“Mom, we have to go up there,” Jeremy pleaded. “Look, they have space over by the green window.”

The space was there but so were the barricades. Even if we found a way across both barricades, I had no idea where the entrance was or how long it would take to get up there, and chances were they’d probably booked for reservations months ago. I explained this all to Jeremy. He was still begging 10 minutes later. If this parade was anything like the Santa Claus Parade, we could be waiting for another hour until the parade finally reached us.

“Fine,” I sighed. “Go ask.” I knew they wouldn’t have space but it would keep him busy until the parade arrived. He grabbed his phone and left.

Five minutes later a cheer erupted from the crowd. Holy shit, the parade was almost here and Jeremy was nowhere in sight. How could it be here already? I frantically called him.

“Jeremy! Come back! The parade’s starting now.”

“No,” he replied. “I’ve found a better spot.”

“C’mon,” I urged. “The parade’s about to begin.”

“Mom, I’ve found a better spot,” he repeated irritably. “I’m right beside a fence and there’s no one around me at all.”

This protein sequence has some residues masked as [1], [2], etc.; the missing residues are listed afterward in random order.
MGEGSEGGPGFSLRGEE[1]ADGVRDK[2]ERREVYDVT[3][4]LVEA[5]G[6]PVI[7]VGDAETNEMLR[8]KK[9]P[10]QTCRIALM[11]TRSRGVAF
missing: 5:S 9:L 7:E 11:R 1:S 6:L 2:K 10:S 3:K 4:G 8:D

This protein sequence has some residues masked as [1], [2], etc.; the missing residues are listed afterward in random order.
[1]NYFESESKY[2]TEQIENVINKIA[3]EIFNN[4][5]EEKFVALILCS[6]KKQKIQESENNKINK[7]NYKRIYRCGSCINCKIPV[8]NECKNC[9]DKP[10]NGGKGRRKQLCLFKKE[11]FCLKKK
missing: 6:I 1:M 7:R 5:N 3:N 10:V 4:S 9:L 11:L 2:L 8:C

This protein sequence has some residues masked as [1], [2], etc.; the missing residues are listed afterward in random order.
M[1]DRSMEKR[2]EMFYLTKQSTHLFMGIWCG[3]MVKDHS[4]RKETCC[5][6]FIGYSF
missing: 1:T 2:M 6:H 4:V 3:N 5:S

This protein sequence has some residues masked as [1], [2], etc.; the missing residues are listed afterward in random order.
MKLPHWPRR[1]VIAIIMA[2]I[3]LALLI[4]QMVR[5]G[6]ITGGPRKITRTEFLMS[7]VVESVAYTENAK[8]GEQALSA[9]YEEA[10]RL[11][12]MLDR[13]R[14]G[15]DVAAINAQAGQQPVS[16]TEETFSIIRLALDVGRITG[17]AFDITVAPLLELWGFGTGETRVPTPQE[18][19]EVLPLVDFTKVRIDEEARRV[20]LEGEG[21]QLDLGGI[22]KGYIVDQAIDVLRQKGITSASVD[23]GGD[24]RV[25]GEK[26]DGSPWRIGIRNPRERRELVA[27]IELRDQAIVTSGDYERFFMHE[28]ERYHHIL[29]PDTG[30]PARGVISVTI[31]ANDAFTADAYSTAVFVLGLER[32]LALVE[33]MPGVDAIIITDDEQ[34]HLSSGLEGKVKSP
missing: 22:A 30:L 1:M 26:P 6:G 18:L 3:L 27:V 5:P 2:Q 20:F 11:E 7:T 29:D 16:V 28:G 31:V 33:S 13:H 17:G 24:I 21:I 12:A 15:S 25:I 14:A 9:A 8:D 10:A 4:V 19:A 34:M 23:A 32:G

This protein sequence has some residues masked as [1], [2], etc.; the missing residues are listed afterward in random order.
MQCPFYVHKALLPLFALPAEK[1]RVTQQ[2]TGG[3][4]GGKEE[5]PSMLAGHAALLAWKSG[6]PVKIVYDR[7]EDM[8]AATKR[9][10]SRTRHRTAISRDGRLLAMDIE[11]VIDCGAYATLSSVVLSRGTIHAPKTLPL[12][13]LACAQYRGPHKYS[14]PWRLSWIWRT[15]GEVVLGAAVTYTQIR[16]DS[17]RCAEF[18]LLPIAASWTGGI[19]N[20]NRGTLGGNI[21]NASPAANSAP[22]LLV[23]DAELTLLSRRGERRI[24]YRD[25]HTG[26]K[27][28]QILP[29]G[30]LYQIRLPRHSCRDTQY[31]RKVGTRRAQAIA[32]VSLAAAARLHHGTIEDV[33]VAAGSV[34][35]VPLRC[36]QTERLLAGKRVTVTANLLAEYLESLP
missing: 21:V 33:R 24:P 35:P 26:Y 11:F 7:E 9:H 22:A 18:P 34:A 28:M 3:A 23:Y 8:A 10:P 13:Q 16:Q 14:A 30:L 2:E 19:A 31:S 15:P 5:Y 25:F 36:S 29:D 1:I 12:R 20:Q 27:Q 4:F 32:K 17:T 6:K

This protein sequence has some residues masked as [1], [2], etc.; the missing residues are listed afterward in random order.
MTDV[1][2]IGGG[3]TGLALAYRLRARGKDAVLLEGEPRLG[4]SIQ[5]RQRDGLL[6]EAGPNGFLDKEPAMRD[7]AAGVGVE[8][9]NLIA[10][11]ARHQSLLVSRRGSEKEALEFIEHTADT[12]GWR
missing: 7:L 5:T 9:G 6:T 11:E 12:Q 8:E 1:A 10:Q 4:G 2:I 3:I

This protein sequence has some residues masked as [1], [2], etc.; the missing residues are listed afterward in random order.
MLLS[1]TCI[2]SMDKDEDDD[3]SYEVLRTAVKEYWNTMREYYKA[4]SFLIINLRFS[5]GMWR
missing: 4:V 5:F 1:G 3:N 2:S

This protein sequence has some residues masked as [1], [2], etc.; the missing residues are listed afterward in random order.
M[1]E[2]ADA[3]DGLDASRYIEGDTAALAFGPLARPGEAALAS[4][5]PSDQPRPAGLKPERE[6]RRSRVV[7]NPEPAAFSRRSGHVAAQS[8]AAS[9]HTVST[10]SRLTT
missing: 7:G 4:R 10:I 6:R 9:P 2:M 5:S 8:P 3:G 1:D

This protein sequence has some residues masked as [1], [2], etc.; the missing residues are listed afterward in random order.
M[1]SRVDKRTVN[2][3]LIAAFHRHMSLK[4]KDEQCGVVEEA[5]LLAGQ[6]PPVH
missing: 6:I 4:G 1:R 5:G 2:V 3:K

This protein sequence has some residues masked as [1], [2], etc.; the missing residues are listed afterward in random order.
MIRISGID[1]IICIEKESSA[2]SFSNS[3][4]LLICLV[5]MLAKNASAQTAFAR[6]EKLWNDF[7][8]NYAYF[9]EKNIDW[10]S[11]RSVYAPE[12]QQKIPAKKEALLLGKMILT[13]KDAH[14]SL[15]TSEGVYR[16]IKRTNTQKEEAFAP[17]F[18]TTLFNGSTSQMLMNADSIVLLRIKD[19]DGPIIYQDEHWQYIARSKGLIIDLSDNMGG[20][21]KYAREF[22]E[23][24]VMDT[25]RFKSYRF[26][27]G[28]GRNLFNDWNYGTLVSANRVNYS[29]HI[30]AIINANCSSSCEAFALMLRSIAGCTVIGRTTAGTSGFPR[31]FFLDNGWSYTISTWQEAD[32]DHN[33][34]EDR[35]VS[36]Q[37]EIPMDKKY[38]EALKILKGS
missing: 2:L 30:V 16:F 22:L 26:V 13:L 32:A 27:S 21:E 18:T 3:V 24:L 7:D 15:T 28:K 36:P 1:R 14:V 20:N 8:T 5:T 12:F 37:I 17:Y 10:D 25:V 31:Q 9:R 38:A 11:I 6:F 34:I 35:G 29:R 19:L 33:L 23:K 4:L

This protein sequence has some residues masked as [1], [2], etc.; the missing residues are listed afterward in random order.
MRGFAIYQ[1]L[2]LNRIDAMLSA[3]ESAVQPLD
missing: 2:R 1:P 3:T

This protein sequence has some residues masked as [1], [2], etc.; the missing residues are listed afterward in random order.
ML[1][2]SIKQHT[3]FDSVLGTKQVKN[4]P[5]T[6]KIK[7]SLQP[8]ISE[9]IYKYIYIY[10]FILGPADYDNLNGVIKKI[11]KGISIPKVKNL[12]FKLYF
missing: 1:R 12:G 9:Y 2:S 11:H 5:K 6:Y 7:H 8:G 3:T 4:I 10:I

I hung up and went to join him. I liked the spot we were in but did not want to argue with him, not that we had time. I crossed the street, found him, then agreed it was a good spot. There was barely anyone over there, even though our spot was packed (that should have been my first clue), and we were in the shade. Moments later the police drove by…

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… this was going to be great! I could see flags in the distance and then they turned. What the hell? We went running back to the intersection just in time to see them go by…

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I looked at the narrow road and the lack of barriers and realized there was no way floats would make it down here. We were at the end of the route, all the walkers were going one way and the floats another. Our former spot was on the real route where we could have seen everything but now we needed to make a choice which we wanted to see more. There were more walkers, it wasn’t that hard a decision. But I still wanted a chance to see a bit of the floats.